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This is National Disability Voter Registration Week and it is vital to highlight some data showing the importance of registering voters with disabilities. The best data on this topic comes from the U.S. Census Bureau. In November of every even-numbered year, the Census Bureau’s Current Population Survey (CPS) conducts a Voting and Registration Supplement. This supplement asks individuals if they were registered to vote in 2016 and if they voted. It includes follow up questions asking individuals who were not registered to vote the main reason why they were not as well as non-voters why they did not vote.

In the following analysis, I use six questions posed by the Census Bureau in the CPS regarding disability to study voter registration by individuals with disabilities. These questions ask respondents whether certain conditions apply to them, such as “has serious difficulty walking or climbing stairs” or “has difficulty dressing or bathing” (all six items are listed in Table 1). These six questions also make it possible to determine if a person has one disability or several.

Disability Status and Voter Registration

Looking at the data from the 2016 Census, we see that 11.7 percent of respondents answered “yes” to one or more of the disability assessment items, with 52.2 percent reporting having one disability and 47.8 percent reporting having multiple disabilities.

Table 1 shows the percentage of individuals registered to vote categorized by their answers to the questions regarding specific types of disabilities. The data show that 84 percent of individuals who did not report a disability reported being registered to vote, 82.5 percent of individuals with only one disability reported were registered to vote, and 75 percent of individuals with two or more disabilities reported being registered to vote.

Registration Rate by Reported Disability Table 1. Registration Rate by Reported Disability

 Table 1 shows that individuals who reported having only one disability were 1.5 percentage points less likely to be registered to vote compared to those reporting no disability, but individuals with multiple disabilities were 9 percentage points less likely to be registered to vote. The bottom half of the table shows that individuals who reported having certain types of disabilities were much less likely to be registered to vote. Individuals who reported (1) difficulty concentrating, remembering, or making decisions, (2) dressing or bathing, and (3) doing errands alone were all at least 10 percentage points less likely to report registering to vote compared to those reporting no disability.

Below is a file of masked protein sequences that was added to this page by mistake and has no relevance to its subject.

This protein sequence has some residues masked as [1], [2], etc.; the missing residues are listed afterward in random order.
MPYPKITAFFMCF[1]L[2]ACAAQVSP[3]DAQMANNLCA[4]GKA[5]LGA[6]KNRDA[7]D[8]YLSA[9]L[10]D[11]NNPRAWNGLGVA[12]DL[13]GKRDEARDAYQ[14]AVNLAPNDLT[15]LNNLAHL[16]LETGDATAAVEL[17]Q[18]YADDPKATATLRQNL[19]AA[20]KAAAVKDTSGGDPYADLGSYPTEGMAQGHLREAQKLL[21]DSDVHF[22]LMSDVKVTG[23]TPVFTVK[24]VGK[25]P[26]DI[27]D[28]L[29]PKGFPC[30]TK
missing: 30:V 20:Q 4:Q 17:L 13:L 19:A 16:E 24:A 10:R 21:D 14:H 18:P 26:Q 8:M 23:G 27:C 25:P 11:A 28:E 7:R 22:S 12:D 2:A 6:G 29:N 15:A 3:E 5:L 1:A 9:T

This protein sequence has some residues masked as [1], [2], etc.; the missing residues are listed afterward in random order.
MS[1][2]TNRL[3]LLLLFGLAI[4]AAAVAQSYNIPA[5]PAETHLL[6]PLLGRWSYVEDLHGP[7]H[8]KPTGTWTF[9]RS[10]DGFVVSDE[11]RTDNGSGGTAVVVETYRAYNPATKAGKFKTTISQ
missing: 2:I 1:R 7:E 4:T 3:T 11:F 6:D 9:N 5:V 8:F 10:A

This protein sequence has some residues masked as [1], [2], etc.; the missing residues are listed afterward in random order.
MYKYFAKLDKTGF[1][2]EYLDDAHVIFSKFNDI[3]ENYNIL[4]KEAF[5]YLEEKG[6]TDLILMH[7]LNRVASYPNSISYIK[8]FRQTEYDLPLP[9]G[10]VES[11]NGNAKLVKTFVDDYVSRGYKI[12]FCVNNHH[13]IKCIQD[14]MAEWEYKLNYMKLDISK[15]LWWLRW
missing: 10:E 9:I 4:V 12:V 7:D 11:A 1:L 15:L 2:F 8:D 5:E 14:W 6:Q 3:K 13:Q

The data in Table 1 are raw percentages and do not take into account differences across respondents that can influence the likelihood of registering to vote, such as age and education. The data also do not take into account differences in policies within states, such as having online voter registration or Election Day/same-day registration.

The data in Figure 1 show the predicted probability that an individual will be registered to vote, when all other things—gender, age, educational attainment, and state policies—are equal. Here, we see that individuals who reported having one disability are approximately 4 percentage points less likely to be registered to vote compared to an individual reporting no disability, and a person reporting multiple disabilities is approximately 11 percentage points less likely to report being registered to vote.

Registration Rates, Controlling for Age, Education, Gender, and Voter Registration Policy Figure 1. Registration Rates, Controlling for Age, Education, Gender, and Voter Registration Policy

 These data show that registration rates vary not just by whether an individual has a disability but whether an individual has multiple disabilities. It is clear that certain individuals have an especially difficult time registering to vote, either because they have difficulty getting out of their home or because they have difficulty concentrating. It is important that effective outreach efforts be identified to ensure that all individuals are able to register to vote and have the ability to be civically engaged.

About the author

Thad Hall

Dr. Thad Hall has over fourteen years of experience conducting public policy research for public sector clients and in academic settings. He has conducted research for the Federal Voting Assistance Program, the U.S. Election Assistance Commission, the states of New Mexico and Utah, as well as local governments, including Los Angeles County, California. Thad worked with FMG to help organizations to evaluate, measure, understand, and influence the way people think and make decisions. He has particular expertise in the area of election administration and policy implementation.

Thad is a published author, with more than 40 research articles and book chapters and seven books - including Evaluating Elections: A Handbook of Methods and Standards and Authorizing Policy -covering topics related to elections and policy change. His research has been supported by grants from the U.S. Election Assistance Commission, the U.S. Department of Defense, the Pew Charitable Trusts, Demos, and Carnegie Corporation of New York.

Prior to joining Fors Marsh Group, Dr. Thad Hall was a professor of political science and served as the Director of the Master of Public Policy and Master of Public Administration Programs at University of Utah. He holds a Ph.D. in political science from the University of Georgia, a Master of Public Administration degree from Georgia State University, and a B.A. in political science from Oglethorpe University. He is a member of the American Political Science Association.

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